Since we fulfill the mitzva to rejoice on the festival through festive meals, on Ḥol Ha-mo’ed it is permitted to do any melakha necessary to prepare food. This permission includes both skilled labor and demanding work. True, on Yom Tov one is also permitted to do melakha to prepare food, but there is a significant difference: On Yom Tov, melakhot that one generally does at home, such as cooking and baking, are permitted, whereas on Ḥol Ha-mo’ed, all melakhot necessary for food preparation are permitted, including those generally done in fields or factories. Also, unlike Yom Tov, when it is permitted to do melakha only if the food will be eaten on Yom Tov itself, on Ḥol Ha-mo’ed it is permissible to prepare food for the entire festival, and even for the next Shabbat if it immediately follows Yom Tov (SA 533:1).
Therefore, on Ḥol Ha-mo’ed it is permissible to pick fruits and vegetables, package them, and transport them to grocery stores and markets. It is also permissible to pay workers for their work, to write receipts, and to keep whatever records the law requires. Modern machines may be used to facilitate picking and packaging, as skilled labor is permissible for food preparation (MB 530:1). Animals and fowl may be slaughtered, koshered, and transported to stores for festival use.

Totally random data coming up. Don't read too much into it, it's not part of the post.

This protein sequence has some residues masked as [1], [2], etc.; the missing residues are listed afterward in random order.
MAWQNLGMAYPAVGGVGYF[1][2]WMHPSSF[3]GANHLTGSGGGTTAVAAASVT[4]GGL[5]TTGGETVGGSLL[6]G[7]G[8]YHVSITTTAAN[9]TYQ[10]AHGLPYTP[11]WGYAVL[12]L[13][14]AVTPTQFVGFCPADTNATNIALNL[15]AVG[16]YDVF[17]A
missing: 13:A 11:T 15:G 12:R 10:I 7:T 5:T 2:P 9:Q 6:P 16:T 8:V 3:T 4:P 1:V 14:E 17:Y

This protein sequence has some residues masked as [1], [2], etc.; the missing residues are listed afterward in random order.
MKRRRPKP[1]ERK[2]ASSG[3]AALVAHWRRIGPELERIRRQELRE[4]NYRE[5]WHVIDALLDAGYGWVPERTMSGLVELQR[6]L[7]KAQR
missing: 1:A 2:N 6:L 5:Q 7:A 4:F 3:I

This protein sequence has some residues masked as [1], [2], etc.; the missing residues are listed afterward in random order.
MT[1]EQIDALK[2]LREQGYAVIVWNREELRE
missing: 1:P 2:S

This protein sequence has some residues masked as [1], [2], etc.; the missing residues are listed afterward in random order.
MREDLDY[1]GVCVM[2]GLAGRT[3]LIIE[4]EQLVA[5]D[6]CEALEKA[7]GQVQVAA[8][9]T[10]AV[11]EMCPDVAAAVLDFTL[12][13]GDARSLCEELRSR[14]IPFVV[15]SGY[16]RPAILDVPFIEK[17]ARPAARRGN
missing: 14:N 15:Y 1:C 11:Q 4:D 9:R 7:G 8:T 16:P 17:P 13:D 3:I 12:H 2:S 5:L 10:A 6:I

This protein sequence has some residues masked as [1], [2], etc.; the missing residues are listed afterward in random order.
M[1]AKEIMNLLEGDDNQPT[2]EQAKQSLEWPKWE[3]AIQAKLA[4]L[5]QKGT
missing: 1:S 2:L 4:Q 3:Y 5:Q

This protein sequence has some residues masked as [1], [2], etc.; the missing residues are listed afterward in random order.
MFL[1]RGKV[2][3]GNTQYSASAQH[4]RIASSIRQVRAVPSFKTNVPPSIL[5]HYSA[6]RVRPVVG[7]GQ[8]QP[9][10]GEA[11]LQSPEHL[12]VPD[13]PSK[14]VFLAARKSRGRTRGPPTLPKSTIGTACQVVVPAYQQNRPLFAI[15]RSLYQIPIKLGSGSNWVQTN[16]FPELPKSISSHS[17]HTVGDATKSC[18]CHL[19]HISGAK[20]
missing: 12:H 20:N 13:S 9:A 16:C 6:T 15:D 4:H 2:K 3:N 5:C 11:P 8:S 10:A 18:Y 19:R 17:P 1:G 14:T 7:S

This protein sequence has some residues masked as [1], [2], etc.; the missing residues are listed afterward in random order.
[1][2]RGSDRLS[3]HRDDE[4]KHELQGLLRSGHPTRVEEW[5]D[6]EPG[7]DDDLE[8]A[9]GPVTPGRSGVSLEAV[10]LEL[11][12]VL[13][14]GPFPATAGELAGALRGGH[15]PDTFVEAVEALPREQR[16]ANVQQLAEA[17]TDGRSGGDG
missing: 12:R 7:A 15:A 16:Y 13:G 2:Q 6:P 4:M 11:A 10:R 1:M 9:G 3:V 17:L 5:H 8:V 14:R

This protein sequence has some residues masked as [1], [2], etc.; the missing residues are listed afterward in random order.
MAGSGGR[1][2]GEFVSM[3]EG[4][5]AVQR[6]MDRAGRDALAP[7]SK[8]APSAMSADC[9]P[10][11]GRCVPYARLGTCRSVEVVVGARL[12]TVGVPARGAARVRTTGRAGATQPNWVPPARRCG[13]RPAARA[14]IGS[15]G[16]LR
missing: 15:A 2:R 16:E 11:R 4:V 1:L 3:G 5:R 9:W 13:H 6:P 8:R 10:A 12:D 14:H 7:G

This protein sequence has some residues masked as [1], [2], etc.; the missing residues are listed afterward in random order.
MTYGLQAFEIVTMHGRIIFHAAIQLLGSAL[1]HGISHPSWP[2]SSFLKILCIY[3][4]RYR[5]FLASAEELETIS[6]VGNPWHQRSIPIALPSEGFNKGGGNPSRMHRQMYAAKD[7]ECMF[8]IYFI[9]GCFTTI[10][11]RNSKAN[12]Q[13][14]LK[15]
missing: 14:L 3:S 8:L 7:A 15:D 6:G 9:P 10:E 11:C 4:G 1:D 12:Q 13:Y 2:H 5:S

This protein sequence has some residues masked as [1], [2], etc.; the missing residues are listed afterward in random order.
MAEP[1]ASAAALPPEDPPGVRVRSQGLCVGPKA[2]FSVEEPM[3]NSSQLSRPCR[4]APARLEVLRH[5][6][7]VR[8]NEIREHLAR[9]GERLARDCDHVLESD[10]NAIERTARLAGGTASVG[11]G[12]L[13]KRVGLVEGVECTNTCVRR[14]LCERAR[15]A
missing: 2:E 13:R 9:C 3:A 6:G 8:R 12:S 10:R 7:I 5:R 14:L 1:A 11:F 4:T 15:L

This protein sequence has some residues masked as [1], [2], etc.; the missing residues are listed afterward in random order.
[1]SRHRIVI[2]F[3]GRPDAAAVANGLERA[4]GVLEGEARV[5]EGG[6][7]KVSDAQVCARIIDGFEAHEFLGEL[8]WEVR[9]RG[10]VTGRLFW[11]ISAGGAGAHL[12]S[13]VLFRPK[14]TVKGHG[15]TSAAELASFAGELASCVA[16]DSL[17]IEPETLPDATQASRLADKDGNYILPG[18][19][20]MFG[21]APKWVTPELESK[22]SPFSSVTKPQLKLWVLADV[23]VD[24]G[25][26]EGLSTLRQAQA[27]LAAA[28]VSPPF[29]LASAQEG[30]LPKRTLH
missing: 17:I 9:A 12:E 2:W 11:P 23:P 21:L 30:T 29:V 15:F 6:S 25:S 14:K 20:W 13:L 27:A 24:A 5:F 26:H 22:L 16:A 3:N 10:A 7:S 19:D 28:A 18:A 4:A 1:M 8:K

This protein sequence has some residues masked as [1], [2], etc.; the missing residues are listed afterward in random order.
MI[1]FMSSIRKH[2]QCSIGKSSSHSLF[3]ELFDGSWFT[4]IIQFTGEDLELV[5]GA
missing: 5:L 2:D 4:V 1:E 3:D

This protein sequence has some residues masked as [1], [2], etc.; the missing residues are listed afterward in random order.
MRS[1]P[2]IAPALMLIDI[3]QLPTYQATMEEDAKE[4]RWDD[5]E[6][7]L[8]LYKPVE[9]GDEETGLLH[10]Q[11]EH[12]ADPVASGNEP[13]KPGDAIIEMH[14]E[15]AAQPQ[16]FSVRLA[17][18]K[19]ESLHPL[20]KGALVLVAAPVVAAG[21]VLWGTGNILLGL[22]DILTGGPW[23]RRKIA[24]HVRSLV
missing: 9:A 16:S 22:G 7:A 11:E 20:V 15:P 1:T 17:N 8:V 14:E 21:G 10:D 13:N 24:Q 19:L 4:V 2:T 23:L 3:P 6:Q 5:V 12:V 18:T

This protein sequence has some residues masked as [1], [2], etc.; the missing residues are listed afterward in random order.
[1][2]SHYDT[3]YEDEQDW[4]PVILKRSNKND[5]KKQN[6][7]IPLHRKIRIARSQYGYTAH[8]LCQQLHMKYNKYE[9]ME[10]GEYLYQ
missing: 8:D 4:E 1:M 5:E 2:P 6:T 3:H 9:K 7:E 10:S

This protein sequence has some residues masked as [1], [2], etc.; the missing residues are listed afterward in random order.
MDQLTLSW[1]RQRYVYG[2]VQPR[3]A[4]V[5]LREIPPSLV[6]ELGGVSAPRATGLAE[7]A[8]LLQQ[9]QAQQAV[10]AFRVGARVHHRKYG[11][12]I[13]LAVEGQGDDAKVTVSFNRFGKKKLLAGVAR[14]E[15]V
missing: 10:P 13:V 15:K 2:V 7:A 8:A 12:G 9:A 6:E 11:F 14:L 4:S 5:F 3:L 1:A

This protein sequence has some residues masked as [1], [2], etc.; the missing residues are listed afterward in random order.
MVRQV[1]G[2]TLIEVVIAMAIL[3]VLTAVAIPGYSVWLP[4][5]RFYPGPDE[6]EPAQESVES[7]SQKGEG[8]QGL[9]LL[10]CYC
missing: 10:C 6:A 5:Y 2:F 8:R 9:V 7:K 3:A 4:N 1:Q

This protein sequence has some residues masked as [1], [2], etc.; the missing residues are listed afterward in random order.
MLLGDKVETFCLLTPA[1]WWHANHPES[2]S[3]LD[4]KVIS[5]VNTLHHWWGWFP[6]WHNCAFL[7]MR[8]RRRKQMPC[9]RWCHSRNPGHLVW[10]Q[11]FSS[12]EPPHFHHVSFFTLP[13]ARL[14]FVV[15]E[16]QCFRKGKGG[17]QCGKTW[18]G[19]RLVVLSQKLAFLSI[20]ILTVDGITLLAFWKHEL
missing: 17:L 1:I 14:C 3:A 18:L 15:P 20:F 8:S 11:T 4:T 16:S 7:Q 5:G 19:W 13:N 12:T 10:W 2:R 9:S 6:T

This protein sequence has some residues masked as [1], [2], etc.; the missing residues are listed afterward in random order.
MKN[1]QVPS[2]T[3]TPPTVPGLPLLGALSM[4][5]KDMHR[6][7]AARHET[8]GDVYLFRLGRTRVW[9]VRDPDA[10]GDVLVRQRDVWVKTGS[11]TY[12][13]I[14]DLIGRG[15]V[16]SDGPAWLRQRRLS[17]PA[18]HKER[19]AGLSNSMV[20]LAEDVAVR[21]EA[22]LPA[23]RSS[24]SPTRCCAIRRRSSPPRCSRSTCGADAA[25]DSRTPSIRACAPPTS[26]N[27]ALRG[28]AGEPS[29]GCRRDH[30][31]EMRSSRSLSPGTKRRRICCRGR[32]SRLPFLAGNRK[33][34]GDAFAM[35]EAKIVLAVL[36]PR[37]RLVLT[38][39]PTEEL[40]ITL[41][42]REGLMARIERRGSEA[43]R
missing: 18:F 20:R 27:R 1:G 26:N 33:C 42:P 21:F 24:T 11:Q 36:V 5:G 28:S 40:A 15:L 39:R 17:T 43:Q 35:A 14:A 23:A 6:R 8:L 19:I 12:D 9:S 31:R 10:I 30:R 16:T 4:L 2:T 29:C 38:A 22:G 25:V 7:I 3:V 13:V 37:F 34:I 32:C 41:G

Even melakhot that could have been done before the festival may be done on Ḥol Ha-mo’ed for food preparation. The Sages did not want to limit food preparation in any way, as that might detract from the joy of the festival (SA 533:1). However, le-khatḥila, if possible it is preferable to prepare the food in the fields and factories before the festival, so that one will enjoy as much free time as possible on the festival.
When melakha is done as part of selling food to the public and people seeing it might mistakenly think that the work is being done for after the festival, it should be done discreetly, so that the prohibition of melakha on Ḥol Ha-mo’ed will not be belitteled. However, if it is clear that the work is being done for festival needs, it is not necessary to do it discreetly. Therefore, people who work in bakeries, including the salespeople, may work openly, as everyone knows they are preparing fresh baked goods for the festival. But those who work in factories where candy or canned goods are produced should work discreetly even though they are preparing food for the festival, as it will not be obvious to those who see them that the work is being done for the festival (SA 533:5; 537:15; Levush ad loc.; SSK 66:13).
One may not do melakha on Ḥol Ha-mo’ed for the days after the festival. However, it is not necessary to measure precisely how much is minimally required to make it through the festival. Rather, generous amounts of food may be prepared for the festival, and any leftovers may be enjoyed freely. This is on condition that one does not act disingenuously, pretending that the food is being made for the festival when his true intention is to cook for the days following the festival (SA 533:1).
A farmer who grows fruits, vegetables, and grain in his fields may pick them for himself on Ḥol Ha-mo’ed, even if he could buy them in the grocery store instead (SA 537:15).